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Metrics Spaces Inequalities

  1. Oct 26, 2011 #1
    1. The problem statement, all variables and given/known data

    (a) Show that for [itex]x,y\in \mathbb{R}^N[/itex]:

    (i) [itex]d_{\infty} (x,y) \leq d_1 (x,y) \leq N d_{\infty} (x,y)[/itex] ;

    (ii) [itex]d_{\infty} (x,y) \leq d_2 (x,y) \leq \sqrt{N} d_{\infty} (x,y)[/itex].

    (b) Find constants [itex]A[/itex] and [itex]B[/itex] such that [itex]A d_1 (x,y) \leq d_2 (x,y) \leq B d_1 (x,y)[/itex].

    2. Relevant equations

    Sum metric: [itex]\displaystyle d_1 (x,y) = \sum^N_{j=1} |x_j - y_j|[/itex]

    Euclidean metric: [itex]\displaystyle d_2 (x,y) = \left( \sum^N_{j=1} (x_j - y_j)^2 \right)^{1/2}[/itex]

    Maximum metric: [itex]\displaystyle d_{\infty} (x,y) = \text{max}^N_{j=1} |x_j - y_j |[/itex]

    3. The attempt at a solution

    For any [itex]a_1,\cdots , a_N \geq 0[/itex] and [itex]p\geq 1[/itex]:

    [itex] \sum_j (a_j)^p \geq (a_j)^p [/itex] for all [itex]j \in \mathbb{N}[/itex]. Taking the maximum over [itex]j[/itex] of both sides yields the lower bound.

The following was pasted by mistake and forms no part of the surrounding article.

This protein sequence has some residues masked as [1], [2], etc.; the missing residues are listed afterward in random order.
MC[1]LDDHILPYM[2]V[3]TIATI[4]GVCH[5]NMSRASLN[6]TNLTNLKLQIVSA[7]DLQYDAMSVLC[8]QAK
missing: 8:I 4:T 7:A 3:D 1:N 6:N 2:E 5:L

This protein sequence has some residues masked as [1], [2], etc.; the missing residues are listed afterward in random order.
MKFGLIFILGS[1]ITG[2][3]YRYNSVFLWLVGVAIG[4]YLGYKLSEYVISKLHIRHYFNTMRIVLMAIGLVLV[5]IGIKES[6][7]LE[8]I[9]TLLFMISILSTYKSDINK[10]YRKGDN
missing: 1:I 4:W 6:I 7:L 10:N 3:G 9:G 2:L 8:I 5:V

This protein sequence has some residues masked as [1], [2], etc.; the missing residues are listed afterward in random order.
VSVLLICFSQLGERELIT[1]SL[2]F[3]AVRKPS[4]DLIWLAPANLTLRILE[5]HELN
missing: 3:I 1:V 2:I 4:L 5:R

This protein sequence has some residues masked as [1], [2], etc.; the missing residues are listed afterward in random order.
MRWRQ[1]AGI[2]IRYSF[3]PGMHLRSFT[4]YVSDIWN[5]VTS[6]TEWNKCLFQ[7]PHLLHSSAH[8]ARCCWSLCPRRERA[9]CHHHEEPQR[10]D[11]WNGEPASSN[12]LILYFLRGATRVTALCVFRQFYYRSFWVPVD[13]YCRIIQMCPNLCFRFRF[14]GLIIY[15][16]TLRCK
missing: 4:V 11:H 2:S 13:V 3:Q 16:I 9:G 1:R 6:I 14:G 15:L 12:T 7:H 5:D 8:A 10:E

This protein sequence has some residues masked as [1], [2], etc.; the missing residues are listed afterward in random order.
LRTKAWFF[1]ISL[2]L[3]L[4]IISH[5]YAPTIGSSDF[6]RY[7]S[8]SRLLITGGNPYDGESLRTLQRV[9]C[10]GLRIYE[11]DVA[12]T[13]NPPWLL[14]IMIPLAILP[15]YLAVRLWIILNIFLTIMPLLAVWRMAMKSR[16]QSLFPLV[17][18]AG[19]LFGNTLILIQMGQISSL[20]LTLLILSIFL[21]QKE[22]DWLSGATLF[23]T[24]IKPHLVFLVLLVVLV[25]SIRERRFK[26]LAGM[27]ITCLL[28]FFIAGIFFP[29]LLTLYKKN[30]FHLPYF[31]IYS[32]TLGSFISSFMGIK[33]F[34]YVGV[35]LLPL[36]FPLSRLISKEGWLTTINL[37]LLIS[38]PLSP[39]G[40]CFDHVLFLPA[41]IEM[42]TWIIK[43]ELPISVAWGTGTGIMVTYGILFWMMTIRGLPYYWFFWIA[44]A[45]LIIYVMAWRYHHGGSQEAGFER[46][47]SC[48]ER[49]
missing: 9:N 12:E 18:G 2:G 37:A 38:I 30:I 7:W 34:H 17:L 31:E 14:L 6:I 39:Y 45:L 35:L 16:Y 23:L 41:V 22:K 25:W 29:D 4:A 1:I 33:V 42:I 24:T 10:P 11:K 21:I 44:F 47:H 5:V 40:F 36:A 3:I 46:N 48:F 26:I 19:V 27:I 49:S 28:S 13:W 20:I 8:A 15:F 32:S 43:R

Notice that [itex](a_j)^p \leq (\text{max}_ja_j)^p [/itex] for all [itex]j\in\mathbb{N}[/itex]. Summing both sides over [itex]j[/itex] yields the upper bound.

    So these lead to the inequalities [tex] \sum_j (a_j)^p \geq (\text{max}_j a_j )^p[/tex] and [tex]\displaystyle \sum_j (a_j)^p \leq N( \text{max}_j a_j )^p[/tex] which leads to (a)(i) and (a)(ii) for [itex]p=1,2[/itex].

    For part (b) is the following correct:

    By (a)(i), [itex]d_1(x,y) \leq Nd_{\infty}(x,y) \iff N^{-1} d_1(x,y)\leq d_{\infty}(x,y)[/itex] (noting that [itex]N\in\mathbb{N}[/itex] so non-zero and non-negative).

    But by (a)(ii), [itex]d_{\infty}(x,y) \leq d_2(x,y) \leq N^{1/2}d_{\infty}(x,y)[/itex].

    So we have [itex]N^{-1}d_1(x,y) \leq d_2(x,y) \leq N^{1/2} d_1(x,y) \iff N^{-3/2}d_1(x,y) \leq d_2(x,y) \leq d_1(x,y)[/itex].

    Therefore [itex]A=N^{-3/2}[/itex] and [itex]B=1[/itex] are 2 constants satisfying part (b).
     
    Last edited: Oct 26, 2011
  2. jcsd
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